Woman’s genitalia as a social advocacy: The Artwork of Judy Chicago
When The Dinner Party (1974–79) was first premiered at the San Francisco Museum of Modern Art in 1979, the art installation was greeted with both amazement and shock by critics. During the exhibition, visitors were guided into a dimmed room paved with white tiles on which they could read the golden inscription of the names of 999 historical or mythical women of the western civilization. In the center, they found a massive triangular table with 39 place settings showcasing prominent women guests. Each theatrically-staged setting featured embroidered runners, eating utensils and an oversized vaginal ceramic plate.
The use of the female genitalia was not random. It was meant to de-eroticize and redefine the meanings associated with the female body in our patriarchal society. By doing so, Judy Chicago — the artist behind The Dinner Party — juxtaposes the glorified imagery of naked goddesses in ancient times with today’s denigration and censure surrounding the female body. She makes a direct connection between women empowerment and the need to forge a public arena in which female genitals are celebrated for their owner’s accomplishments instead of being objectified, vilified and forced to conceal by men. In the documentation of her work, she wrote:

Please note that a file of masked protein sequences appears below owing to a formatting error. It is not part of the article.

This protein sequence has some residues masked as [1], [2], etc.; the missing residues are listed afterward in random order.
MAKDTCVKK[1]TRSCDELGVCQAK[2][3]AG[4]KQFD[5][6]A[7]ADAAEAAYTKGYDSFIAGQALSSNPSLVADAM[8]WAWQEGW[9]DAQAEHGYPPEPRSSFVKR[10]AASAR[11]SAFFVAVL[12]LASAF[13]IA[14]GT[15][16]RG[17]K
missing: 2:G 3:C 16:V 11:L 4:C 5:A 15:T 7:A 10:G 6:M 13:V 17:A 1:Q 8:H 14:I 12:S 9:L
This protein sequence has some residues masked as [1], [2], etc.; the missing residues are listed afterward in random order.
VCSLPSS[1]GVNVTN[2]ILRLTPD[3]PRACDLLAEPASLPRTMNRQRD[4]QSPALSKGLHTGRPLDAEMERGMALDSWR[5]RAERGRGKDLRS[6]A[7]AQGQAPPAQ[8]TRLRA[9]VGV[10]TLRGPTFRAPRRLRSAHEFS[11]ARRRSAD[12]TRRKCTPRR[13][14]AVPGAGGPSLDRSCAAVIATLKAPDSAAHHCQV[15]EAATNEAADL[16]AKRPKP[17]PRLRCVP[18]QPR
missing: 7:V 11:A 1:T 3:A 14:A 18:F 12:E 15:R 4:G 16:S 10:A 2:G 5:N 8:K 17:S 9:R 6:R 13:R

“Beginning with prepatriarchal society, The Dinner Party demonstrates the development of goddess worship, which represents a time when women had social and political control (clearly reflected in the goddess imagery common to the early stages of almost every society in the world). The piece then suggests the gradual destruction of women by men, tracing the institutionalizing of that repression and women’s response to it.” (Chicago, 1999).
Chicago, Judy, and Edward Lucie-Smith. Women and Art: Contested Territory. New York: Watson-Guptill Publications, 1999. Print.
Gardner, Helen, and Fred S. Kleiner. Gardner’s Art Through the Ages: A Global History. , 2015. no. 14, pp. 921.
Weiss, Sasha. Judy Chicago, the Godmother. The New York Times, The New York Times, 7 Feb. 2018, https://www.nytimes.com/2018/02/07/t-magazine/judy-chicago-dinner-party.html.